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Dec-29-2009 15:40printcomments

Bird of the Week: Burrowing Parrot, Loro Barranquero, Cyanoliceus Patagonus

The loro barraquero nests in dens or cliffs over the sea coast or along rivers, hatching up to four white eggs.

loro barraquero
Photos: Gail Parker

(PATAGONIA, Argentina) - We have long been familiar with the local parrot, the cachana or austral parakeet which flies in groups around El Bolson - but were thrilled to see the largest of Argentine parrots, the burrowing parrot when we were recently in Chubut, to the south of Rio Negro Province.

This loro has a black beak, white-rimmed eyes, and an olive green head. The back and sides of the neck are whitish, the breast and back of the neck are greyish- olive, the flanks yellow-olive, the abdomen and upper legs are yellow and orange, the back is green/olive, the sides greyish, the wings olive with blue margins, an the legs and feet are whitish.

This large bird measures 460 mm, or over 18 inches.

The young are very similar to the mature birds, but somewhat duller in color and the white collar is less noticeable.

They are common and abundant in arid and semi-arid countryside, the steppes and the brushland. They are seen flying low in groups around the farmlands. They nest and brood in large common nests and rest on the branches of the trees or on the cliffs during the night. They can be heard screaming the whole night through.

At the break of dawn they fly, sometimes great distances, always in groups but not numerous. They eat seeds, grains, fruits and shoots found in areas where fruit trees are grown.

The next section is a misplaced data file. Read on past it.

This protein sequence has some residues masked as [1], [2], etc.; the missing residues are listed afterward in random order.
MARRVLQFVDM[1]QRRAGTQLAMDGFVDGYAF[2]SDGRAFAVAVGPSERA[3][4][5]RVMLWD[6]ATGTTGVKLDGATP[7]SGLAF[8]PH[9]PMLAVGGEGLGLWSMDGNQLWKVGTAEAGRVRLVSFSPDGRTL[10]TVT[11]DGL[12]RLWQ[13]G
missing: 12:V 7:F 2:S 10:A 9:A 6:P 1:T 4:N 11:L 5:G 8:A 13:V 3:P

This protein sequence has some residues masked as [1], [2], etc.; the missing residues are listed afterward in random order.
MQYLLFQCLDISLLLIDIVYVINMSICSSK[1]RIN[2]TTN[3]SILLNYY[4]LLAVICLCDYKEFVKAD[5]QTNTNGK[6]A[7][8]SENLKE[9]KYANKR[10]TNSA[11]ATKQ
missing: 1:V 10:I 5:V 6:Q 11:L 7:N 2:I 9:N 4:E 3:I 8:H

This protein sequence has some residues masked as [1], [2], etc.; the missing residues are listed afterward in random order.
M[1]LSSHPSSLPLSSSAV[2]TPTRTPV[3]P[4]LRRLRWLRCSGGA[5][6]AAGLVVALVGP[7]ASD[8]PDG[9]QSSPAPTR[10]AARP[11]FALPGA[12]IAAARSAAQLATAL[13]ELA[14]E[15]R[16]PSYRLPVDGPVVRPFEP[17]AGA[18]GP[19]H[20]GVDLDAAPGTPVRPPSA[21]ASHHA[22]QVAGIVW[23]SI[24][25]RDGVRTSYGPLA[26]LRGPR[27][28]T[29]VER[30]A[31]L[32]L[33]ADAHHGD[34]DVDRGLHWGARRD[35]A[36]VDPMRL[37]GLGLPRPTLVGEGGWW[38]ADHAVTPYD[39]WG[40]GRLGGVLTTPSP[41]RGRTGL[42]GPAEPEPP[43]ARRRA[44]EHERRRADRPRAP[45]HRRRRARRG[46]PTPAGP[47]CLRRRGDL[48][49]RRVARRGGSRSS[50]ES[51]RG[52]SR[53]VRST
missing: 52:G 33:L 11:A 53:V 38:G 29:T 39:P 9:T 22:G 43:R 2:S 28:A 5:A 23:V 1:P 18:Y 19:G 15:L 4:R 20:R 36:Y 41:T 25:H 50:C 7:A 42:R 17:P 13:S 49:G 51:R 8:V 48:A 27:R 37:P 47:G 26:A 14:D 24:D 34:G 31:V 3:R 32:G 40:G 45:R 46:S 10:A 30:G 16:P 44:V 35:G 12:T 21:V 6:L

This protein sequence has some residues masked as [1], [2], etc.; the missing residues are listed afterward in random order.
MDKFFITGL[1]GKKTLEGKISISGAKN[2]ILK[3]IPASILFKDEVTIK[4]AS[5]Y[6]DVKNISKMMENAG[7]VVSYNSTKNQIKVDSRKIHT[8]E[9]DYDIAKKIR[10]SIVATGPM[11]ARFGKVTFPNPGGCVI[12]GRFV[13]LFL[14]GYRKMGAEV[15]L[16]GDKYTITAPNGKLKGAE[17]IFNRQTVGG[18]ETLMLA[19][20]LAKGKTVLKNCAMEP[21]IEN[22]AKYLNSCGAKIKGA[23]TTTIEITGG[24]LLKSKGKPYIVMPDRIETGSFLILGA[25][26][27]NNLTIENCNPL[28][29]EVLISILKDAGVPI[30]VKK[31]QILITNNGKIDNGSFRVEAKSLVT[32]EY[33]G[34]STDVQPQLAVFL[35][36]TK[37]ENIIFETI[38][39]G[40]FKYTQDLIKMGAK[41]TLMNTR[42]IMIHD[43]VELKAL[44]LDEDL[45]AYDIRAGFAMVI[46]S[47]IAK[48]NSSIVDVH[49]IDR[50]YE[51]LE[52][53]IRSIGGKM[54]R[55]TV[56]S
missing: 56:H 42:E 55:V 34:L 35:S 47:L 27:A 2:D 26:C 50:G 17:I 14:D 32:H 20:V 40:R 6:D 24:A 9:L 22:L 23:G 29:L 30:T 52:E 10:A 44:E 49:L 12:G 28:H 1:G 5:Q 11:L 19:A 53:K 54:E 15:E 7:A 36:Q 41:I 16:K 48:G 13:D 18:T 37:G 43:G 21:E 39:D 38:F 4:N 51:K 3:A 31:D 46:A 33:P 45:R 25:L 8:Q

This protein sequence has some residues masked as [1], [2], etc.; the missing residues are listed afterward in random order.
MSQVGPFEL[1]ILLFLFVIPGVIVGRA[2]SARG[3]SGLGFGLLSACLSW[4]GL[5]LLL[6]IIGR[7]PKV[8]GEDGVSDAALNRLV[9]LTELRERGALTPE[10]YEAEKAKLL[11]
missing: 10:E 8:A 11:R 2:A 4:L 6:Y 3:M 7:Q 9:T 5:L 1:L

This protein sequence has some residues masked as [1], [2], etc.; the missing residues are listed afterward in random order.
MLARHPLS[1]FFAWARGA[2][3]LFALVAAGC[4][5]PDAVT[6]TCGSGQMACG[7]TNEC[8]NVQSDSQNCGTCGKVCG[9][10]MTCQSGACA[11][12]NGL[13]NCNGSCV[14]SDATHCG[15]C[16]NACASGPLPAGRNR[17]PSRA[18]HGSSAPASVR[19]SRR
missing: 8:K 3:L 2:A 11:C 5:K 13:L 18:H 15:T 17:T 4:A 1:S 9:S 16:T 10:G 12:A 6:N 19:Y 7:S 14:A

After eating they regroup in another place to rest, flying low in loud groups, they arrive one after another from different directions.

The loro barraquero nests in dens or cliffs over the sea coast or along rivers, hatching up to four white eggs. In the autumn the populations of the southern migrations go north but a part are permanent all year round. When they return in the spring, they fly in the mountains where they find abundant food to prepare for the long flight to the south, which is at a high altitude.

The distribution is from Neuquen and Rio Negro and the north of Santa Cruz in Patagonia, as far north as Salta, and east to Cordoba, La Pampa and Buenos Aires. There are various subspecies seen.

We encountered these birds in Gaimon, near the coast, perching together along the roadside in trees and on telephone poles. Ors laughed as I rushed out to photograph them and gave me kudos for a decent photograph.

Gracias a Ors y Carlos por todo de la informacion; es de su libro, Manual ilustrado de las Aves de la Patagonia, y errores son mios. (Thanks Ors and Carlos for all the info; it's from your book: The Illustrated Manual of the Birds of Patagonia, and any errors are mine.)


Gail Parker is a writer and photographer who lives in Argentina. She and her lifetime mate and husband Eddie Zawaski, who also writes for, are former resident of Oregon, Gail has a great eye for memorable photos in this lush place called Patagonia. Her observations from this amazing wonderland of nature are a fun and welcome addition to our story flow.

Watch for Gail's wonderful coverage of the birds of Patagonia in future stories and photojournals here on

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gp December 31, 2009 3:40 pm (Pacific time)

oops! a couple of errors slipped by...first, I mistranslated the word montes which does not mean mountains, but instead brushland. So these birds don't fly in the mountains that I know of. Secondly, and more importantly, it is Cyanoliceus patagonus, a misspelling that is enough to really embarrass me.

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